Archive - 2012 - Campaign Article

Archive - 2012 - Campaign Article

September 7th

Childhood Friendship Lives On

Brett Kuhn

Brett Kuhn, Mt Pleasant, MI – 18 at time of event (2010)

Brett and Chris have been buddies from a young age. They have had their differences, over football that is. Brett was a Chippewa (Central MI) and that day they were playing the Broncos (Western MI). Chris is a Spartan (MI State) but that didn’t stop him from saving Brett’s life later that night in an unusual emergency. A fit and healthy eighteen-year-old track and field star isn’t supposed to drop down dead at an after game party!

Third Time's A Charm

When Erin Cancro dropped off her daughters at school Thursday morning, it hit her just how close she had come to losing her father.

That's because her dad, Peter Clarke, 61, of Smithtown, had collapsed in cardiac arrest during drop-off Wednesday morning at Trinity Regional School in East Northport -- only to be saved by two off-duty police officers, an off-duty firefighter and a school nurse using an automated external defibrillator.

That defibrillator was hanging on a wall within arm's reach of where Clarke collapsed face-first onto the floor. The emergency responders -- Northport Village police Officer Pete Howard, MTA police Lt. Alex Lindsay and Greenlawn Fire Department advanced life support provider Mario Geddes -- all were dropping off their children and stood within feet of Clarke.

September 5th

Defibrillator "A Beautiful Thing" Says AED Advocate

In the eyes of Karen Acompora, the use of a defibrillator to save the life of a Smithtown man who went into cardiac arrest at an East Northport school reaffirms her family's advocacy for AEDs in schools, and is further testament to her son's legacy.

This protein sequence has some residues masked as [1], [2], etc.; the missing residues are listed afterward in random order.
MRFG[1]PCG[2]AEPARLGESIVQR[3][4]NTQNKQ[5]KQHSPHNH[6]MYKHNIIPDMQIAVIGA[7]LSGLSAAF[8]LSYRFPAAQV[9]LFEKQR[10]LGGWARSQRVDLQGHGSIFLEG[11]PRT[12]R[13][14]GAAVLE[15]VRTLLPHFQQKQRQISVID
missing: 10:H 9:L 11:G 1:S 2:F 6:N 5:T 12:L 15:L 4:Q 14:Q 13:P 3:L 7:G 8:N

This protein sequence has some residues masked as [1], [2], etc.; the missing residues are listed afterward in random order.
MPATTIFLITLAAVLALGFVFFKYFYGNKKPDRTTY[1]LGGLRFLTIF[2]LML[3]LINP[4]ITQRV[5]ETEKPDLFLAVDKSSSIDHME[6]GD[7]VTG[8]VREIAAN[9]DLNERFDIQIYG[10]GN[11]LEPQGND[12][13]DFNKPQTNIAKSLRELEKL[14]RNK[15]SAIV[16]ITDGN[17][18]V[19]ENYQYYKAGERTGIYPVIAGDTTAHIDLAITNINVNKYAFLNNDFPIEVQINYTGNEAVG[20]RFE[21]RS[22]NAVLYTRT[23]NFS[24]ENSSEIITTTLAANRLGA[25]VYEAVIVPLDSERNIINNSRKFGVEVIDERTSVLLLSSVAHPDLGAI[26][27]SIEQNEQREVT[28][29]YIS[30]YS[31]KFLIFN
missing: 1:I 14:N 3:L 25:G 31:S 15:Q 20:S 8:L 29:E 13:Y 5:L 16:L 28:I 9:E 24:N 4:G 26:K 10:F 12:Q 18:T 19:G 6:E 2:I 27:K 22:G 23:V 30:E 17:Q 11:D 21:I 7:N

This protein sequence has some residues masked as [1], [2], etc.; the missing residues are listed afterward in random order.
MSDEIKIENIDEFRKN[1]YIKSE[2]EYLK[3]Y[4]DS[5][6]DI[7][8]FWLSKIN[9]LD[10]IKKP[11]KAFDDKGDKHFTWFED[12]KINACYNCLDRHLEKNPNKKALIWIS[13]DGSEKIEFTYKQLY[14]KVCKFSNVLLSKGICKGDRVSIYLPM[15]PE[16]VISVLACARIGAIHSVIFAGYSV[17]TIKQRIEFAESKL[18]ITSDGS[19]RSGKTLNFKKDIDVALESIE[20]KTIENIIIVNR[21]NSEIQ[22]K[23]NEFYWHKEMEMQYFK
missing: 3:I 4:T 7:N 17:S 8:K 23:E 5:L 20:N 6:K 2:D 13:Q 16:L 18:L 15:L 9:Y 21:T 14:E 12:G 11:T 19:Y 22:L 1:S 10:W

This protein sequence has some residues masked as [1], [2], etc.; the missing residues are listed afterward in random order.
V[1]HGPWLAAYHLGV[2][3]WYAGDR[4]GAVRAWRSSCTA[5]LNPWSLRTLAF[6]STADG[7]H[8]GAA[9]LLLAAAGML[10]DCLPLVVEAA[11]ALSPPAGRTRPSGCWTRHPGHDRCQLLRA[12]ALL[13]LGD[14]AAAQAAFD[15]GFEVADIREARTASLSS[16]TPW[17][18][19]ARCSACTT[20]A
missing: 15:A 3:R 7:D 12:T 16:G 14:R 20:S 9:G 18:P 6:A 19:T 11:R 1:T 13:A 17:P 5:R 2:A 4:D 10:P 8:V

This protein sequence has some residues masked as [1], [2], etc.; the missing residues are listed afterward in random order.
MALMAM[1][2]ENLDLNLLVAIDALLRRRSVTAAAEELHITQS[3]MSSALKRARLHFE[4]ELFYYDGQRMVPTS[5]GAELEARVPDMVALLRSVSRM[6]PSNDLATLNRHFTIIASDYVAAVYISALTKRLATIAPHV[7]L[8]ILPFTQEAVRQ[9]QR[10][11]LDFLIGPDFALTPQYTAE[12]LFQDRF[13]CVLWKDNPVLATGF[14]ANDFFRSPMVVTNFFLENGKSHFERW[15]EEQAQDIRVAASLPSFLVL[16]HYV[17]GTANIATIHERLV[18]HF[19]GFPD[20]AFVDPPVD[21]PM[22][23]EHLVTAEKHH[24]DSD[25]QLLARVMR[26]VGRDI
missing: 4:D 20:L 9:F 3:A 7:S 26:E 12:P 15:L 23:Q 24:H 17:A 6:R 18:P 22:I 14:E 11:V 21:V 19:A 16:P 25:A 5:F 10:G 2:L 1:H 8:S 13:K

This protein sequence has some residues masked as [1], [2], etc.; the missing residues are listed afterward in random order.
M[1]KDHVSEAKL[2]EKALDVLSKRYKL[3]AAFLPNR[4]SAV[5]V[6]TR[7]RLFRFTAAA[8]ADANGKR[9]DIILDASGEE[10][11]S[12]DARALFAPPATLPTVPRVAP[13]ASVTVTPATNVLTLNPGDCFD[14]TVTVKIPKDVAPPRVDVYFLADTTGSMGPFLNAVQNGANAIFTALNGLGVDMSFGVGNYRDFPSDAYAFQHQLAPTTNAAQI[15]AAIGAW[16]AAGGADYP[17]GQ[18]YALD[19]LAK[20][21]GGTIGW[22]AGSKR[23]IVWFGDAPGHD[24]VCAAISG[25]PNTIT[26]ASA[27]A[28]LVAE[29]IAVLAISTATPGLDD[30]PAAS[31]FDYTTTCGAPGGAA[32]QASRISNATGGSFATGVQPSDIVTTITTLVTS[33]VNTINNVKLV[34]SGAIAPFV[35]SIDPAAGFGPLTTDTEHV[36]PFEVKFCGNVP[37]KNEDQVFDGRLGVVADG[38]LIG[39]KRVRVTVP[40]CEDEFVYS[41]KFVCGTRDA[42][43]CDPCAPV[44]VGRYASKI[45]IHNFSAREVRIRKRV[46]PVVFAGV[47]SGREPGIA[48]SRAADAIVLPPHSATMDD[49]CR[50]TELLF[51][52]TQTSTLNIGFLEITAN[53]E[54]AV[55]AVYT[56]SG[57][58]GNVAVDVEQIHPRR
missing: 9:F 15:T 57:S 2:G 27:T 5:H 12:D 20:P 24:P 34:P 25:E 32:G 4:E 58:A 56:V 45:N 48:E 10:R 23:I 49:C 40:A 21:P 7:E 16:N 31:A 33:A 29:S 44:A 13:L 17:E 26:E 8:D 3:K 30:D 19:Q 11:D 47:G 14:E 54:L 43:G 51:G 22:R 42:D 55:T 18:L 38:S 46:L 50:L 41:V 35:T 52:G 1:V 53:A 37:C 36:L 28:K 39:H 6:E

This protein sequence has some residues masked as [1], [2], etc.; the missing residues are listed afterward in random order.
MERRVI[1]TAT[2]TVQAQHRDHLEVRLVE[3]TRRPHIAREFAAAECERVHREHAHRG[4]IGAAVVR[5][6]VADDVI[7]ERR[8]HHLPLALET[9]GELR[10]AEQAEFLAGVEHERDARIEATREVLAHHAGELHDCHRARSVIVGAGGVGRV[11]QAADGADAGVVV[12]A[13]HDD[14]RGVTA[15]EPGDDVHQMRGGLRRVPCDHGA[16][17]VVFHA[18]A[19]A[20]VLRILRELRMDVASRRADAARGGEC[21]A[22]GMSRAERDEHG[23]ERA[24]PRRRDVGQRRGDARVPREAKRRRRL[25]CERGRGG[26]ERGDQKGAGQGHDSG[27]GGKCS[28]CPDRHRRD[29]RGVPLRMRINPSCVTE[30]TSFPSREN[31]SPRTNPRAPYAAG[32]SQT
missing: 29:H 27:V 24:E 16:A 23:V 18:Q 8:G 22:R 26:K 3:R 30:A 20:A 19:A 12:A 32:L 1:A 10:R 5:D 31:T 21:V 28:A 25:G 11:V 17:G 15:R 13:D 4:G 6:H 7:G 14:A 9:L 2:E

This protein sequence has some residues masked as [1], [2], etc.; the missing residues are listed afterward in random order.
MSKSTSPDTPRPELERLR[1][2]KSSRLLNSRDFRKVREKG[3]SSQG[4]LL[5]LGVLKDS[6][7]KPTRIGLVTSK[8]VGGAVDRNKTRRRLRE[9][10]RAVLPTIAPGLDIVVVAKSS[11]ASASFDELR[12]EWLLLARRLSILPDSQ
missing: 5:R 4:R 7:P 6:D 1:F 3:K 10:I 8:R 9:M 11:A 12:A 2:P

Acompora said the latest save brings to 62 the number of such stories she's collected since the implementation in 2002 of Louis' Law, named for her 14-year-old son who died two years earlier playing lacrosse. A goalie wearing the required chest protector, Louis Acompora was hit in the chest by a ball, which caused him to go into cardiac arrest. There was no defibrillator on the scene.

July 27th

Youth Heart Watch at The Children's Hospital of Philadelphia Offers Heart Screenings to Philadelphia Youth

PHILADELPHIA--Philadelphia's recreation centers offer city youth a place to gather and, for many, a place to play and hone their skills. They also are places where the greatest tragedies can occur – sudden cardiac arrest. In an effort to reduce such devastating events as losing a child to sudden cardiac arrest, Youth Heart Watch from the Cardiac Center at The Children's Hospital of Philadelphia, an affiliate of Project ADAM®, hosted a heart screening today, in cooperation with two city recreation centers, to diagnose underlying heart conditions in young athletes.

CPR Training Becomes Mandatory for High School Graduation in North Carolina

RALEIGH -- Gov. Bev Perdue has signed into law a bill that requires North Carolinians to complete a cardiopulmonary resuscitation (CPR) training course in order to graduate from high school.

The requirement has been on the books since 1997, but it has never been compulsory or documented.

The graduating class of 2015 will be the first held to the standard set under House Bill 837.

Perdue was alongside the bill’s co-sponsors – Reps. Becky Carney, D-Mecklenburg, and Carolyn Justice, R-Pender – when she signed the bill at the Capitol this week.

There was little opposition when the bill passed during the final days of the legislative session, and many education leaders have voiced support in the weeks since.

Some districts have long provided the training to students and will expand on existing programs.

July 24th

LQTS Need Not Be a Sports Disqualifier